One Year Home

It’s been one year since I stopped riding my bike and flew home with the intention of staying. I could have easily not boarded my twice-changed plane home. I could have stayed in Tasmania, Melbourne, or Stewart Island. But each time I came to a stop, momentum moved me forward. Something deep in me pointed me to the north and west.

And now, as I sit here, enjoying snow the fall for the first time in the valley this season, I finally feel at peace with a visual representation telling me that I have stayed somewhere for a full trip around the sun. From one snowfall to the next.

I’m still just shy of 9 months in my job, and only 3 in my current house, but already, all the lives I lived before this one feel apart from me. When I boarded that plane, I knew I was making an irreversible decision. I had spent so long on the move that people traveling without purpose became uninteresting to me. Moving for the sake of moving wasn’t satisfying anymore. I was now most intrigued by people who dedicated themselves wholly to something, people who knew what they wanted in life, and went for it. I was interested in people who stayed put, and were thrilled about it. I didn’t want to move move move any longer. I didn’t want to spend all my energy on wishing other things, or for the hardest part of my day to be deciding if I’d pedal 16 or 60 miles. I wanted my struggling to mean something. Movement didn’t stir me anymore, it only calmed me. And I knew that I now had to find calm in the staying.

Alot was happening back home – my sister was pregnant, my grandparents were turning 90, my best friend was getting married. Life would continue back home with or without me as it had for the previous six years. I just had to decide if I wanted to be a part of it.

All the movement showed me the struggles and joys of venturing into the unknown, alone. I was tested as much as I was blessed, and learned that both have their value. It taught me that the largest struggles lead to the biggest joys, that life is bookended by leaps of faith, in vulnerability and touching encounters with creatures, which I now know includes the two-legged variety, not just the four.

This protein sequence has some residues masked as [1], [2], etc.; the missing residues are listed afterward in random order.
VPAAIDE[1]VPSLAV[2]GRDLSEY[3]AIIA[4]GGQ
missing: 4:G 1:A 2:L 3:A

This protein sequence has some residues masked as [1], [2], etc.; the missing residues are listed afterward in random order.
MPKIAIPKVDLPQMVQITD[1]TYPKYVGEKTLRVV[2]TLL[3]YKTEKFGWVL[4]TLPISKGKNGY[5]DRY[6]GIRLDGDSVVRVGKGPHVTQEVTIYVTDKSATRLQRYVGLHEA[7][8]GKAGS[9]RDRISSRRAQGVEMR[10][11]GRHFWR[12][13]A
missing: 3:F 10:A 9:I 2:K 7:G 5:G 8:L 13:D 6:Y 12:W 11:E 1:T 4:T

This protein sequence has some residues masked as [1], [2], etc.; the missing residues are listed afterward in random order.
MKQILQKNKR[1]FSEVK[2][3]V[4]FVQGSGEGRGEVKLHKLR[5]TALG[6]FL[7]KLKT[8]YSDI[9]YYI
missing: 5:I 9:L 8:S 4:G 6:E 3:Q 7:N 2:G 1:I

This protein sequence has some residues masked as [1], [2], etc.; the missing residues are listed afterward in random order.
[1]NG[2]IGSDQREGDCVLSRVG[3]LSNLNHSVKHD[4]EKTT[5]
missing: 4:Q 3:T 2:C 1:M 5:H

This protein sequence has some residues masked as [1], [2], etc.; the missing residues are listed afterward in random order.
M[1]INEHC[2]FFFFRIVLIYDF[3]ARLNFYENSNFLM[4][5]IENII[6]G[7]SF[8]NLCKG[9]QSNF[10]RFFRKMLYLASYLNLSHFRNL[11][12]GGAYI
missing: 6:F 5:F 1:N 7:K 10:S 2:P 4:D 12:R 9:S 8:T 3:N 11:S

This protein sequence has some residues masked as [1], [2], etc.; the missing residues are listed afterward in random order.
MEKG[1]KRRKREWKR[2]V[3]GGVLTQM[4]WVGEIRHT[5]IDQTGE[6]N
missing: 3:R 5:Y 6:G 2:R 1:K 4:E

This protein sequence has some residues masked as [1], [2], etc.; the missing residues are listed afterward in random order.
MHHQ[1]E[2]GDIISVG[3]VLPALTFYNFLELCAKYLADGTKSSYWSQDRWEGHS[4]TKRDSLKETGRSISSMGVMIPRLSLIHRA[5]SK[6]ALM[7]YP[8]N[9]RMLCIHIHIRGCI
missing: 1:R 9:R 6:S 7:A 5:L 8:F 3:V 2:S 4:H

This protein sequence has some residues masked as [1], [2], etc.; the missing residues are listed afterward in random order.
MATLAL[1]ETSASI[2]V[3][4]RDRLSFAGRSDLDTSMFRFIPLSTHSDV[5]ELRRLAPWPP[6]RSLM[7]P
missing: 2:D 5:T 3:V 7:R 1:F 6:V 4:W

After all that time alone, weaving in and out of inspiring, generous individuals’ lives, it taught me that while passion is a necessary ingredient for a good life, the people are what make the place home. They aren’t the icing on the cake, they’re the whole damn thing.

A year later, and I’m putting my energy not on going or staying, but on doing, on getting to where I want to go, professionally, not geographically. I already have so many things I yearned for on the road. I am living in my own place, I have a year-round job, and I am writing everyday. I’m not getting paid for it yet, but I’m writing. Movement introduced all the possibilities to me, and eventually, one I wanted to stick with. There was a great shift in things when I decided to stay, just like there are shifts in seasons.

I used to view staying as boring, unchallenging, unchanging. But as I look at the field outside my window, I sense the peace that comes with knowing a place. The relief in the peace coming to you, not chasing it. Soon the dandelions, salmonberries, and cottonwoods will bloom. The kingfishers and songbirds will return. The bears will crawl out of their dens and the snow will melt.

For the first time, I will be greeting these tiny miracles, and not saying goodbye to them. Spring will mean welcoming things home. I learned many things on the move, things that couldn’t be learned by staying in one place. But I’m learning that staying has its lessons too. It is teaching me balance and the perks and purpose of roots. It’s teaching me that like most things that require its opposite to exist, staying would not mean as much without the going, that the best part of traveling can be the coming home. What I didn’t know all those years was that staying can also mean letting the world come to you.